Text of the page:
Musician, composer, arranger and jazz orchestra leader Edward Kennedy "Duke" Ellington was born in Washington, D.C. in 1899. He moved to New York in the 1920s and became a central figure in the booming jazz scene after becoming the leader of the house band at Harlem's Cotton Club in 1927. His signature song, "Take the A Train," was a tribute to the attraction and fascination of Harlem's night life. 

Musician, composer, arranger and jazz orchestra leader Edward Kennedy "Duke" Ellington was born in Washington, D.C. in 1899. He moved to New York in the 1920s and became a central figure in the booming jazz scene after becoming the leader of the house band at Harlem's Cotton Club in 1927. His signature song, "Take the A Train," was a tribute to the attraction and fascination of Harlem's night life. 

First Secretary of the Treasury, Alexander Hamilton, born and raised in the West Indies, came New York at the age of 17 to attend Kings College, now Columbia University. He built a home, Hamilton Grange, in Harlem two years before his death in a duel with Aaron Burr.

First Secretary of the Treasury, Alexander Hamilton, born and raised in the West Indies, came New York at the age of 17 to attend Kings College, now Columbia University. He built a home, Hamilton Grange, in Harlem two years before his death in a duel with Aaron Burr.

James Mercer Langston Hughes was born in Joplin Missouri in 1902. He moved to New York in 1922 to attend Columbia University. Hughes became captivated by the Harlem community and dropped out of school to became a poet, social activist, playwright, columnist and one of the  leaders of the Harlem Renaissance. 

James Mercer Langston Hughes was born in Joplin Missouri in 1902. He moved to New York in 1922 to attend Columbia University. Hughes became captivated by the Harlem community and dropped out of school to became a poet, social activist, playwright, columnist and one of the  leaders of the Harlem Renaissance.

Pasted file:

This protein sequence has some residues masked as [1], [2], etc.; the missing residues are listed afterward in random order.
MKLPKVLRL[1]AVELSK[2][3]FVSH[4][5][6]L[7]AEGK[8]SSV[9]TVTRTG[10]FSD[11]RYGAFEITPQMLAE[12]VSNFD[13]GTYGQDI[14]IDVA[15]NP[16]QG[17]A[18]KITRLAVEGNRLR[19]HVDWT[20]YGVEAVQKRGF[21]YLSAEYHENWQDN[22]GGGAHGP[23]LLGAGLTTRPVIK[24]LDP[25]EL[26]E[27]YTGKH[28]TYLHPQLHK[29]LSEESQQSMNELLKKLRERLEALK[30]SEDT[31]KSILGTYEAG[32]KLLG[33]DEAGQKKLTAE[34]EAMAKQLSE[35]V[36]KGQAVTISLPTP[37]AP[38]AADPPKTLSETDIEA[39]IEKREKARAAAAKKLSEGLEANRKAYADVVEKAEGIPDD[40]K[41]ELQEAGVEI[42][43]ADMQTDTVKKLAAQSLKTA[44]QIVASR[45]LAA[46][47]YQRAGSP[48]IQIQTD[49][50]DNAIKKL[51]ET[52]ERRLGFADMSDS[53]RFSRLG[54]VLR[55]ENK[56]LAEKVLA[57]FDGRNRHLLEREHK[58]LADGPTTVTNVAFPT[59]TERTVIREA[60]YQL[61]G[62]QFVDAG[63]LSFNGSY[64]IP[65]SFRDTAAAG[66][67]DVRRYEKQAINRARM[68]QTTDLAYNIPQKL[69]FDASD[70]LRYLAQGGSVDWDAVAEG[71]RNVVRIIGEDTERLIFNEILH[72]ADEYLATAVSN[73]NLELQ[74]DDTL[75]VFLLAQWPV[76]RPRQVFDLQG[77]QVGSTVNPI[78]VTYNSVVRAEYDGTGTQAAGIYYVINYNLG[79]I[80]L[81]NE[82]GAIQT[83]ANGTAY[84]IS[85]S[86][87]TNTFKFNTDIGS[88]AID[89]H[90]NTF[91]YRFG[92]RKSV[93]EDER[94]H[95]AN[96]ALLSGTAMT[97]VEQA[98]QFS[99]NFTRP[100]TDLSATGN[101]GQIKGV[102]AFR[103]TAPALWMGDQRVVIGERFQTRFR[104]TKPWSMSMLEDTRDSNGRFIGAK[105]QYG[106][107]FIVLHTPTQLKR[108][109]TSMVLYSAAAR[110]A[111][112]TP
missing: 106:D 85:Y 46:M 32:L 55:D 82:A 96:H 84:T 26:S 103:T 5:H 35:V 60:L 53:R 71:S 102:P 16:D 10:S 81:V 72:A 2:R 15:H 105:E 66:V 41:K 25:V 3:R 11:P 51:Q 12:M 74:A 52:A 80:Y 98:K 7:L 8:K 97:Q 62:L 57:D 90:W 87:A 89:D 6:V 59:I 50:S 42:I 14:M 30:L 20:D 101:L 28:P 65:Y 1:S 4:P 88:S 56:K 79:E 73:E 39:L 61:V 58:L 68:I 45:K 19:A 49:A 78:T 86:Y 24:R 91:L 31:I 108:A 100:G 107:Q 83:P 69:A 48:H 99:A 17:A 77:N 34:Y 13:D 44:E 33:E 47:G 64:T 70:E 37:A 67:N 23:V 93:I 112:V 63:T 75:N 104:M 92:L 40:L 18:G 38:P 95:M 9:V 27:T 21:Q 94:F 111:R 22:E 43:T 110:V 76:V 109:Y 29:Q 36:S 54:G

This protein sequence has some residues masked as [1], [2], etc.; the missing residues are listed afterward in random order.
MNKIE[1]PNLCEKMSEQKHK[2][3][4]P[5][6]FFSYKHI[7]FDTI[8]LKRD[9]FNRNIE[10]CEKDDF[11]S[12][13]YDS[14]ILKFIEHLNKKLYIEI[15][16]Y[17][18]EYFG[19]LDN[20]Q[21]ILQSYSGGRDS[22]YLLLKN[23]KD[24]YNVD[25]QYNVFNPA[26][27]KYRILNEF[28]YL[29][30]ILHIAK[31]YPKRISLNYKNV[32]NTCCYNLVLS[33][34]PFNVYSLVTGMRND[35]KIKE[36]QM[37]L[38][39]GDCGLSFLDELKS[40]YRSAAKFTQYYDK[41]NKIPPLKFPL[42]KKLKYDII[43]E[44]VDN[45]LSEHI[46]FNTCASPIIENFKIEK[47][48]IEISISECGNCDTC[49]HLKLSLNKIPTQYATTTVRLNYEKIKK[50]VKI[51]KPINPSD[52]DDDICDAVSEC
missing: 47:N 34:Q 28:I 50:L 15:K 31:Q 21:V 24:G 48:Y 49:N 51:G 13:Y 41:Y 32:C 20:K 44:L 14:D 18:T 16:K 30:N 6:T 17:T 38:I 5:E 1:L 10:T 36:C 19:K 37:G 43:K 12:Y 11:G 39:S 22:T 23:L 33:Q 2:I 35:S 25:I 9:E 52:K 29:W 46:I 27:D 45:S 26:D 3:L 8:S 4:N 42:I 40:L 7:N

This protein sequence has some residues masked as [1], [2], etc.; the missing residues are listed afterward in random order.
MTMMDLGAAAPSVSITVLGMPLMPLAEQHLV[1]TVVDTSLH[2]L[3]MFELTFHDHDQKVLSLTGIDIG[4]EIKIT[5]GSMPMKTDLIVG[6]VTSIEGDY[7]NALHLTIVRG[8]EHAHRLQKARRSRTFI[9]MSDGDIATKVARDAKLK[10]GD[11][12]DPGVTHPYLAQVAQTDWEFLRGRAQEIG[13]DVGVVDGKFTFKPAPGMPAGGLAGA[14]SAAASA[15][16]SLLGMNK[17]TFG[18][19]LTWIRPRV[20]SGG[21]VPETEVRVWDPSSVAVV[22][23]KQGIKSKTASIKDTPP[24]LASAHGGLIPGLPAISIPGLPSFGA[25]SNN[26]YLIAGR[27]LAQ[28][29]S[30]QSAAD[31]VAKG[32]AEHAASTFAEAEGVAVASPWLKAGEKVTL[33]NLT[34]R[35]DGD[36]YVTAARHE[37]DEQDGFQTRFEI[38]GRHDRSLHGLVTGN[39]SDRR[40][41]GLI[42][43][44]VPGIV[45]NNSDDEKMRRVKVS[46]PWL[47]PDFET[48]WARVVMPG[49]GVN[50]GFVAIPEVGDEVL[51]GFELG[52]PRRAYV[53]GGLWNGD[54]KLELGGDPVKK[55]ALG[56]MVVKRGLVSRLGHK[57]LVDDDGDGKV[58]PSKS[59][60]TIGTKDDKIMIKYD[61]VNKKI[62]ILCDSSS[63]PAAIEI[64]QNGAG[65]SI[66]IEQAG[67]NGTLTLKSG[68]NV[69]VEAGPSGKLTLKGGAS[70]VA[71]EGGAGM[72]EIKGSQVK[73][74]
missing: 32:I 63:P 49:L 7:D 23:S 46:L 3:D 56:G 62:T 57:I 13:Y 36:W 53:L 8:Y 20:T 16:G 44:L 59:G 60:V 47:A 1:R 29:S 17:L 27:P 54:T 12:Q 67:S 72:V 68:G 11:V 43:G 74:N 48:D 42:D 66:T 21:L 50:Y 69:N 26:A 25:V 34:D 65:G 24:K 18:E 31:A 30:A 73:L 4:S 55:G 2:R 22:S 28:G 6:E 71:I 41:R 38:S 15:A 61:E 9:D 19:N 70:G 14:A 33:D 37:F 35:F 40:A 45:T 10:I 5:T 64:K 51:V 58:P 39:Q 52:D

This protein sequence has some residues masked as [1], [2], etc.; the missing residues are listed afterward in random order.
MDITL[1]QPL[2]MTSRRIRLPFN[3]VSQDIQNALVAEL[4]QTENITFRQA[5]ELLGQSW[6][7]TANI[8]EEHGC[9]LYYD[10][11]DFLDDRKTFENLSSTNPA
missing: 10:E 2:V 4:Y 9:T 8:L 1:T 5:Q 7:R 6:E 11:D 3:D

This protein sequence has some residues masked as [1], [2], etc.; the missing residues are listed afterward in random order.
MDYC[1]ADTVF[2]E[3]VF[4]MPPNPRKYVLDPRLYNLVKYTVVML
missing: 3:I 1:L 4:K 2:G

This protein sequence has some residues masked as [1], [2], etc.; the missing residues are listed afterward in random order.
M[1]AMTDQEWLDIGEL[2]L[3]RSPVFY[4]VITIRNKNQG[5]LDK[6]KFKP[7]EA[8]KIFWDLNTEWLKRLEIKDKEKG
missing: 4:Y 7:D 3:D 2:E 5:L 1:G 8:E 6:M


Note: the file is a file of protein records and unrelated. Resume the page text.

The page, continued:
Althea Gibson shows the first tennis racket she used in 1942 on the streets of Harlem to Tiny Huston, 9, and her sister Monica, 1, in New York City, July 11, 1973.  Gibson was born in Silver, South Carolina in 1927 and soon moved with her family to Harlem. She struggled in the classroom but excelled in sports and found her way to the Harlem River Tennis Courts in 1941. Gibson went on to win the Wimbeldon and U.S. Open championships in 1957 and 1958.

Althea Gibson shows the first tennis racket she used in 1942 on the streets of Harlem to Tiny Huston, 9, and her sister Monica, 1, in New York City, July 11, 1973.  Gibson was born in Silver, South Carolina in 1927 and soon moved with her family to Harlem. She struggled in the classroom but excelled in sports and found her way to the Harlem River Tennis Courts in 1941. Gibson went on to win the Wimbeldon and U.S. Open championships in 1957 and 1958.

Lena Mary Calhoun Horne was born in Brooklyn, New York in 1917. At the age of 16 she dropped out of school and began dancing at Harlem's Cotton Club to help support her mother. Horne performed on Broadway and signed a seven year contract with MGM studios appearing in the movies Stormy Weather and Cabin in the Sky. She became active in the civil rights movement and throughout her career refused to play role demeaning to African Americans.

Lena Mary Calhoun Horne was born in Brooklyn, New York in 1917. At the age of 16 she dropped out of school and began dancing at Harlem's Cotton Club to help support her mother. Horne performed on Broadway and signed a seven year contract with MGM studios appearing in the movies Stormy Weather and Cabin in the Sky. She became active in the civil rights movement and throughout her career refused to play role demeaning to African Americans.